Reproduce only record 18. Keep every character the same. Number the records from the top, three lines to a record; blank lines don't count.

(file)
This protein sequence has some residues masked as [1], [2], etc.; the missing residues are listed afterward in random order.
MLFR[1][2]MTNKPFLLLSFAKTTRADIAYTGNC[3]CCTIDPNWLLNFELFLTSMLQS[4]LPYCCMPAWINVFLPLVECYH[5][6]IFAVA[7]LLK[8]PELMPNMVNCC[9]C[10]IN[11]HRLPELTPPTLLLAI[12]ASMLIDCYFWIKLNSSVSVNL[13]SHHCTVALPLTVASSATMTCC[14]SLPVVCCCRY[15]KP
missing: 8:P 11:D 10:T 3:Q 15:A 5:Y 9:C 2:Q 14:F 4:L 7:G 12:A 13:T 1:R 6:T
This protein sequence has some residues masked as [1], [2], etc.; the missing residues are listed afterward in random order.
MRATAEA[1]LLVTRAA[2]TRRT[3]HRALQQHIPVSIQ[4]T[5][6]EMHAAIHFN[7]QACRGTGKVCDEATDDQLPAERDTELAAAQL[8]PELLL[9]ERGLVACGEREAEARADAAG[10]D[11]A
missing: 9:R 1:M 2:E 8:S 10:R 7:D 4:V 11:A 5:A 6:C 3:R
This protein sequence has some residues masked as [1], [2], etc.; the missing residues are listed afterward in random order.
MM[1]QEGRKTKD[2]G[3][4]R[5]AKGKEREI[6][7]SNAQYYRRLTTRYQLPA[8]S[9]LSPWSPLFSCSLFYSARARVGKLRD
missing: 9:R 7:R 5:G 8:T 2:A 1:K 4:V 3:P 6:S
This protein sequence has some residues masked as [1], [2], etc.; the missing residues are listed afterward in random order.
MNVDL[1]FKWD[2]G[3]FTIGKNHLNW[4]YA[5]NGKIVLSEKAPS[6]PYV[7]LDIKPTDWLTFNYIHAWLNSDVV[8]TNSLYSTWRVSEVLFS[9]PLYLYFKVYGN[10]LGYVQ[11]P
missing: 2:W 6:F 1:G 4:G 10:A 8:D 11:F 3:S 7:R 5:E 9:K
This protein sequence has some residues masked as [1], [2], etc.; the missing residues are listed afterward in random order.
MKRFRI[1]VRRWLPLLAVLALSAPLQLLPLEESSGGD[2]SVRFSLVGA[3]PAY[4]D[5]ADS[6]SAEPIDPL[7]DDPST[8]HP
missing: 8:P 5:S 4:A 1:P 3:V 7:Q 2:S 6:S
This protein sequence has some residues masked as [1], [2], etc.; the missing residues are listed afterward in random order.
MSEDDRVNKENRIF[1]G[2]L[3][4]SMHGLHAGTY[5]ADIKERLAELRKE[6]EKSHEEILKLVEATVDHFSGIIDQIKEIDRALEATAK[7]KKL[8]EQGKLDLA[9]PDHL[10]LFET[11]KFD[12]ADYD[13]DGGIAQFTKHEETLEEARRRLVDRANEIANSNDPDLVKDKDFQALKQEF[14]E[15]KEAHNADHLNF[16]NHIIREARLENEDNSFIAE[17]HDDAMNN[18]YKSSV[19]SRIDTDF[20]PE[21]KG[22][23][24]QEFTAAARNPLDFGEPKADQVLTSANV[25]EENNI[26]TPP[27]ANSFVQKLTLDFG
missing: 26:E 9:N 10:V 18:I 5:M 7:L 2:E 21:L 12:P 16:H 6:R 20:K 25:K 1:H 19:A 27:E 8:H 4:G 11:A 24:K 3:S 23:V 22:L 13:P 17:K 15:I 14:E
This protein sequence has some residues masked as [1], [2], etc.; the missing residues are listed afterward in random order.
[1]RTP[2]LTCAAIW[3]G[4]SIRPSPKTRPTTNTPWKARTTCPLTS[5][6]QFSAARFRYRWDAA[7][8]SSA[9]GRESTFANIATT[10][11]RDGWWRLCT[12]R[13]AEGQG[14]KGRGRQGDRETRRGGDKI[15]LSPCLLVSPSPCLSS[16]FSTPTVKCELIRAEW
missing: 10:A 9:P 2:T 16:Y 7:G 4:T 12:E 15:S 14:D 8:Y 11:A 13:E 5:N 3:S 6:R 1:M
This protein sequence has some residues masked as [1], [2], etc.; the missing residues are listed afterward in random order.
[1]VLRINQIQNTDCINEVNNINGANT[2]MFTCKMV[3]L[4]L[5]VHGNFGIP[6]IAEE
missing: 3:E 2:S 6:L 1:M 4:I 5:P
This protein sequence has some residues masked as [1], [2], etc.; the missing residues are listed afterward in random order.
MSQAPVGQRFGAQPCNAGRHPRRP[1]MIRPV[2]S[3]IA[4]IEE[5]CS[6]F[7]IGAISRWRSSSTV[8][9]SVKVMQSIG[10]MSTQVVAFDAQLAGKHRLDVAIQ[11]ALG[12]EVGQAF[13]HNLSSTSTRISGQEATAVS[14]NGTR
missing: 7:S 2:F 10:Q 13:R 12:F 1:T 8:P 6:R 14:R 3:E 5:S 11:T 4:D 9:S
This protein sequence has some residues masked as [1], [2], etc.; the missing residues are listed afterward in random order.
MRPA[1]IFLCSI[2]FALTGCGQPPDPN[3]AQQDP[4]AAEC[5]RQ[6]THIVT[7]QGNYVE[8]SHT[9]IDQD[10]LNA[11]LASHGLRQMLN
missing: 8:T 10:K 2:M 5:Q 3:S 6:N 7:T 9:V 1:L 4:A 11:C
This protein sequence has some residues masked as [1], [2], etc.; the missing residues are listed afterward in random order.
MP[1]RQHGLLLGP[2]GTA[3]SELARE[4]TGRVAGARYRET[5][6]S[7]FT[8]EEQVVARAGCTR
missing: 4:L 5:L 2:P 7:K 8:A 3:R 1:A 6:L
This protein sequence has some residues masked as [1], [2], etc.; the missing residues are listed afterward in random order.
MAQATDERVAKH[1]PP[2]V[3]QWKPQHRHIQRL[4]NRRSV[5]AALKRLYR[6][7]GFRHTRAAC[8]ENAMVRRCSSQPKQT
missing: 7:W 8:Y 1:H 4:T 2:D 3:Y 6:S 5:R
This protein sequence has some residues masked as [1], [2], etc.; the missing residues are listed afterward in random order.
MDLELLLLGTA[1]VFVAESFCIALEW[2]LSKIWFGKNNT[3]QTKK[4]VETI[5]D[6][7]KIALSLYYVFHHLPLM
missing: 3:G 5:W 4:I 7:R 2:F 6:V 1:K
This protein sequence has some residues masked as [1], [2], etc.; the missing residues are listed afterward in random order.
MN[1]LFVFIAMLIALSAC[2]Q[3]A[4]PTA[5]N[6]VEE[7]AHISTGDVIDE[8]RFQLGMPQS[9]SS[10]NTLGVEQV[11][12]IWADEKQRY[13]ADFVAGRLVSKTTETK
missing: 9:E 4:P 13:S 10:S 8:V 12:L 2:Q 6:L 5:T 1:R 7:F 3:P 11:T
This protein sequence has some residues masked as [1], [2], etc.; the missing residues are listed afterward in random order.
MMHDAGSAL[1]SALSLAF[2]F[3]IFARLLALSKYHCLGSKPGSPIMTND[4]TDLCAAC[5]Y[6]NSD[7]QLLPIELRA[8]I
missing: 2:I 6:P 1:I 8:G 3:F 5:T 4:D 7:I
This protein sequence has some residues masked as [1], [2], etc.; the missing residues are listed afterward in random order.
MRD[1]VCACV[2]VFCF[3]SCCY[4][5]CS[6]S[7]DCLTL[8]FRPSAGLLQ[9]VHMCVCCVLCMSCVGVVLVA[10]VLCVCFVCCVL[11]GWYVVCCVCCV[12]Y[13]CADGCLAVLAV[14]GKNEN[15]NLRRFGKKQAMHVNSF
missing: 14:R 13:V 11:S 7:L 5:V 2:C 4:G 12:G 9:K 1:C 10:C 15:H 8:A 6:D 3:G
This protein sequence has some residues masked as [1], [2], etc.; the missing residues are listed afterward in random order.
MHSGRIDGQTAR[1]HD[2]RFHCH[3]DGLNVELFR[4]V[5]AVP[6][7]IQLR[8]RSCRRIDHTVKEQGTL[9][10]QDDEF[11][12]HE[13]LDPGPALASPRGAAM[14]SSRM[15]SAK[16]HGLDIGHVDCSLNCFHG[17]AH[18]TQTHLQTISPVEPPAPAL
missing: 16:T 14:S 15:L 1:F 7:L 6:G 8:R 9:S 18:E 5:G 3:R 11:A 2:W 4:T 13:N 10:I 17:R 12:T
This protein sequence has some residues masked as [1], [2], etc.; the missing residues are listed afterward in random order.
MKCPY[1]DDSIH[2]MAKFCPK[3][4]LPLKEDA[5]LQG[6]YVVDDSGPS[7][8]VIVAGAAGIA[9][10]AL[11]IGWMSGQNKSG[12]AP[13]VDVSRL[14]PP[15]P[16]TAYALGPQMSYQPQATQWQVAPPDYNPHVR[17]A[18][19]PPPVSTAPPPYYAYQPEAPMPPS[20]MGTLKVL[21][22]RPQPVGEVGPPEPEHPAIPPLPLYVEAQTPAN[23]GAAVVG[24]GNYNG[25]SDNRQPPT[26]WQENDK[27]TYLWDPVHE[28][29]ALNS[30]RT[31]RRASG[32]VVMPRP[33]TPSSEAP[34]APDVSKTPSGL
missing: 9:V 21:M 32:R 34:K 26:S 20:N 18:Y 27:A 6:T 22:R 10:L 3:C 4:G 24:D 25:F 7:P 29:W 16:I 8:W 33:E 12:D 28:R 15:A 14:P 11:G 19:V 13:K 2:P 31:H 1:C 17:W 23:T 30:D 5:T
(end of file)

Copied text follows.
This protein sequence has some residues masked as [1], [2], etc.; the missing residues are listed afterward in random order.
MKCPY[1]DDSIH[2]MAKFCPK[3][4]LPLKEDA[5]LQG[6]YVVDDSGPS[7][8]VIVAGAAGIA[9][10]AL[11]IGWMSGQNKSG[12]AP[13]VDVSRL[14]PP[15]P[16]TAYALGPQMSYQPQATQWQVAPPDYNPHVR[17]A[18][19]PPPVSTAPPPYYAYQPEAPMPPS[20]MGTLKVL[21][22]RPQPVGEVGPPEPEHPAIPPLPLYVEAQTPAN[23]GAAVVG[24]GNYNG[25]SDNRQPPT[26]WQENDK[27]TYLWDPVHE[28][29]ALNS[30]RT[31]RRASG[32]VVMPRP[33]TPSSEAP[34]APDVSKTPSGL
missing: 9:V 21:M 32:R 34:K 26:S 20:N 18:Y 27:A 6:T 22:R 10:L 3:C 4:G 24:D 25:F 7:P 29:W 16:I 8:W 33:E 12:D 28:R 15:A 14:P 11:G 19:V 13:K 2:P 31:H 1:C 17:W 23:T 30:D 5:T